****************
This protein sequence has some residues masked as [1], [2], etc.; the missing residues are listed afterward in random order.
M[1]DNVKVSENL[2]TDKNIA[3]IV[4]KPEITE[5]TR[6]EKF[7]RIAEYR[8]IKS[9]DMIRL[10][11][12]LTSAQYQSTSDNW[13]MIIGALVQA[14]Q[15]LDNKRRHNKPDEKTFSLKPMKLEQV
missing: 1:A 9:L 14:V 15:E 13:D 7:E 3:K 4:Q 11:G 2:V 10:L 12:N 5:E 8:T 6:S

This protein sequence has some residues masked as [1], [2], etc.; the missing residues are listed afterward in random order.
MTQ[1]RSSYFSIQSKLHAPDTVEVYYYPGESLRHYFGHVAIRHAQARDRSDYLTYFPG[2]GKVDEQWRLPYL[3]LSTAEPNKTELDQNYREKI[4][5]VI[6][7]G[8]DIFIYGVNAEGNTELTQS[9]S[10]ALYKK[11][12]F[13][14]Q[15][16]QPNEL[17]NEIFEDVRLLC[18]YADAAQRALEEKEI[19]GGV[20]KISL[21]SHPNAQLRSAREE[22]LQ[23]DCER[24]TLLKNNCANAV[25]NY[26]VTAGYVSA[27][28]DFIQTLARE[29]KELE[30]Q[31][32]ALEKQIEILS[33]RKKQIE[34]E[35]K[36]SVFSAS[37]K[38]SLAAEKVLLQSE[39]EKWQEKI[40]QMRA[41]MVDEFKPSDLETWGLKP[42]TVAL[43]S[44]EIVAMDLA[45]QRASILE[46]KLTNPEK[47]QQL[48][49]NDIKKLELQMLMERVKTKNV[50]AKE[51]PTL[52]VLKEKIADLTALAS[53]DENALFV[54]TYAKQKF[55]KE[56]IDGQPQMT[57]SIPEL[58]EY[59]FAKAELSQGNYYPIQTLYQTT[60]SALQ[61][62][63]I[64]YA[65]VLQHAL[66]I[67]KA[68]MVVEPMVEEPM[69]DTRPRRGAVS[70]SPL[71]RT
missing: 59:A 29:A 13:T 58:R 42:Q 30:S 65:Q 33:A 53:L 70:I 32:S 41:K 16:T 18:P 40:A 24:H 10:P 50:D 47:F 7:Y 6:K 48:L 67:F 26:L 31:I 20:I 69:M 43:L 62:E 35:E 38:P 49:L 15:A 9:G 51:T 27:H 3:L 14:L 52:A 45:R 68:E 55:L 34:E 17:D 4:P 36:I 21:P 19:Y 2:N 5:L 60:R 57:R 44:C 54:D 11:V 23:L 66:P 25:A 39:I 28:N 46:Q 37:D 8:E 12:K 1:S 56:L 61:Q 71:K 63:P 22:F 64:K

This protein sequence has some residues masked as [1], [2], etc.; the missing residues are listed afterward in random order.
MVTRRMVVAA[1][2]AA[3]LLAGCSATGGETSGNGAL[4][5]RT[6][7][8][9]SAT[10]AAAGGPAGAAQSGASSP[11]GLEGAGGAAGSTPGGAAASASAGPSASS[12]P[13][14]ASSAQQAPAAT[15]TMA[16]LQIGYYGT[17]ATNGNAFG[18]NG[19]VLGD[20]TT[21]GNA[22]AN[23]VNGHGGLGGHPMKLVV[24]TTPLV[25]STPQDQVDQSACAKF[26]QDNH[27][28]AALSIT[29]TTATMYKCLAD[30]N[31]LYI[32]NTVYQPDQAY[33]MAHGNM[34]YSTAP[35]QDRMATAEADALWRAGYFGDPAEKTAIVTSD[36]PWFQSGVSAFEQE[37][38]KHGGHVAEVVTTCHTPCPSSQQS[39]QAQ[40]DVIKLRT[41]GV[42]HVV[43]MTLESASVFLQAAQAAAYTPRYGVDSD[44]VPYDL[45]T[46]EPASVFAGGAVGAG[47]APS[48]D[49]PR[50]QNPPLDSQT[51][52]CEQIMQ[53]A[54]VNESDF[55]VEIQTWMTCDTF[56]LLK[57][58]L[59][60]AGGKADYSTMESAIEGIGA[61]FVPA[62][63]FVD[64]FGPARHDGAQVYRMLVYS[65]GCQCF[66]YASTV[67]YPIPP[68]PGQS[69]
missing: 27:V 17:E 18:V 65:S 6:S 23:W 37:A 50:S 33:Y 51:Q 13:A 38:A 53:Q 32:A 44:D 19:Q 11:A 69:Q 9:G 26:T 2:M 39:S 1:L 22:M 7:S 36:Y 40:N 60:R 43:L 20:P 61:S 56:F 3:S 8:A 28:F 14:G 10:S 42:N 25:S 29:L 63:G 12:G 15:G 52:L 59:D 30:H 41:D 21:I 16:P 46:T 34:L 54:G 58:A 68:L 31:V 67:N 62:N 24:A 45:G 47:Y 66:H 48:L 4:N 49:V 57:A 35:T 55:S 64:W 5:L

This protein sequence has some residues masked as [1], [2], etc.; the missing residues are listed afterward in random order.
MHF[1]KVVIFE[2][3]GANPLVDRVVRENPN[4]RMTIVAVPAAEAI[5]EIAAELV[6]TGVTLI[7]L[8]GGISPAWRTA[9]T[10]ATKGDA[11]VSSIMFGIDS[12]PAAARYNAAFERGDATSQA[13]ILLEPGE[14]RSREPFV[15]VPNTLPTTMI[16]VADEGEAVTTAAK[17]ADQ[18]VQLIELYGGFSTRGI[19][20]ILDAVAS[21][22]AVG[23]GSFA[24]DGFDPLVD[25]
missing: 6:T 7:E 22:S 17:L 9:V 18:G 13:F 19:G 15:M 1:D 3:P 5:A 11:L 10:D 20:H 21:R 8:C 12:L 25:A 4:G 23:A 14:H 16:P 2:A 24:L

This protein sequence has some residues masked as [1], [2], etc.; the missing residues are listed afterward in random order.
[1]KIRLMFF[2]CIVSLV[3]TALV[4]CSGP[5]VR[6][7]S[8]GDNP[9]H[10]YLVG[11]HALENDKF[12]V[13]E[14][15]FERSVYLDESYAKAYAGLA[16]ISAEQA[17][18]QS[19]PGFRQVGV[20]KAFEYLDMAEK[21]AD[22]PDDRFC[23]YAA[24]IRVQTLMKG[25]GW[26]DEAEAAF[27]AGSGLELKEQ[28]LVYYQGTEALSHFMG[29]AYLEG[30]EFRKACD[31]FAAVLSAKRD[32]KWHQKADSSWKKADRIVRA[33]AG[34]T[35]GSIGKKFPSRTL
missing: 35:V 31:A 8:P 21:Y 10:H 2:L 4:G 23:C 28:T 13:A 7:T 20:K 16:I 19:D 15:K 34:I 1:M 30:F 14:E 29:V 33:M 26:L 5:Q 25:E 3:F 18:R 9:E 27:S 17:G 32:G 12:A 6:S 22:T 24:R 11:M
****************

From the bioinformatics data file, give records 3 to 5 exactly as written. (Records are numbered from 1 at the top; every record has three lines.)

This protein sequence has some residues masked as [1], [2], etc.; the missing residues are listed afterward in random order.
MVTRRMVVAA[1][2]AA[3]LLAGCSATGGETSGNGAL[4][5]RT[6][7][8][9]SAT[10]AAAGGPAGAAQSGASSP[11]GLEGAGGAAGSTPGGAAASASAGPSASS[12]P[13][14]ASSAQQAPAAT[15]TMA[16]LQIGYYGT[17]ATNGNAFG[18]NG[19]VLGD[20]TT[21]GNA[22]AN[23]VNGHGGLGGHPMKLVV[24]TTPLV[25]STPQDQVDQSACAKF[26]QDNH[27][28]AALSIT[29]TTATMYKCLAD[30]N[31]LYI[32]NTVYQPDQAY[33]MAHGNM[34]YSTAP[35]QDRMATAEADALWRAGYFGDPAEKTAIVTSD[36]PWFQSGVSAFEQE[37][38]KHGGHVAEVVTTCHTPCPSSQQS[39]QAQ[40]DVIKLRT[41]GV[42]HVV[43]MTLESASVFLQAAQAAAYTPRYGVDSD[44]VPYDL[45]T[46]EPASVFAGGAVGAG[47]APS[48]D[49]PR[50]QNPPLDSQT[51][52]CEQIMQ[53]A[54]VNESDF[55]VEIQTWMTCDTF[56]LLK[57][58]L[59][60]AGGKADYSTMESAIEGIGA[61]FVPA[62][63]FVD[64]FGPARHDGAQVYRMLVYS[65]GCQCF[66]YASTV[67]YPIPP[68]PGQS[69]
missing: 27:V 17:E 18:V 65:S 6:S 23:W 37:A 50:S 33:Y 51:Q 13:A 38:A 53:Q 32:A 44:D 19:Q 11:A 69:Q 9:G 26:T 2:M 39:S 1:L 22:M 7:S 36:Y 40:N 60:R 43:L 20:P 61:S 56:F 3:S 8:A 28:F 14:G 10:S 42:N 25:S 29:L 63:G 12:G 15:G 52:L 59:D 30:H 41:D 21:I 16:P 46:T 34:L 54:G 58:A 68:L 31:V 67:N 62:N 24:A 45:G 47:Y 66:H 48:L 4:N 49:V 57:A 35:T 55:S 64:W 5:L

This protein sequence has some residues masked as [1], [2], etc.; the missing residues are listed afterward in random order.
MHF[1]KVVIFE[2][3]GANPLVDRVVRENPN[4]RMTIVAVPAAEAI[5]EIAAELV[6]TGVTLI[7]L[8]GGISPAWRTA[9]T[10]ATKGDA[11]VSSIMFGIDS[12]PAAARYNAAFERGDATSQA[13]ILLEPGE[14]RSREPFV[15]VPNTLPTTMI[16]VADEGEAVTTAAK[17]ADQ[18]VQLIELYGGFSTRGI[19][20]ILDAVAS[21][22]AVG[23]GSFA[24]DGFDPLVD[25]
missing: 6:T 7:E 22:S 17:L 9:V 18:G 13:F 19:G 15:M 1:D 3:P 5:A 11:L 10:D 20:H 21:R 8:C 12:L 25:A 4:G 23:A 14:H 16:P 2:A 24:L

This protein sequence has some residues masked as [1], [2], etc.; the missing residues are listed afterward in random order.
[1]KIRLMFF[2]CIVSLV[3]TALV[4]CSGP[5]VR[6][7]S[8]GDNP[9]H[10]YLVG[11]HALENDKF[12]V[13]E[14][15]FERSVYLDESYAKAYAGLA[16]ISAEQA[17][18]QS[19]PGFRQVGV[20]KAFEYLDMAEK[21]AD[22]PDDRFC[23]YAA[24]IRVQTLMKG[25]GW[26]DEAEAAF[27]AGSGLELKEQ[28]LVYYQGTEALSHFMG[29]AYLEG[30]EFRKACD[31]FAAVLSAKRD[32]KWHQKADSSWKKADRIVRA[33]AG[34]T[35]GSIGKKFPSRTL
missing: 35:V 31:A 8:P 21:Y 10:H 2:L 4:G 23:C 28:T 13:A 7:T 20:K 16:I 19:D 15:K 34:I 1:M 30:F 14:E 29:V 33:M 26:L 5:Q 25:E 3:F 18:R 9:E 27:S 17:G 32:G 12:A 6:S 22:T 24:R 11:M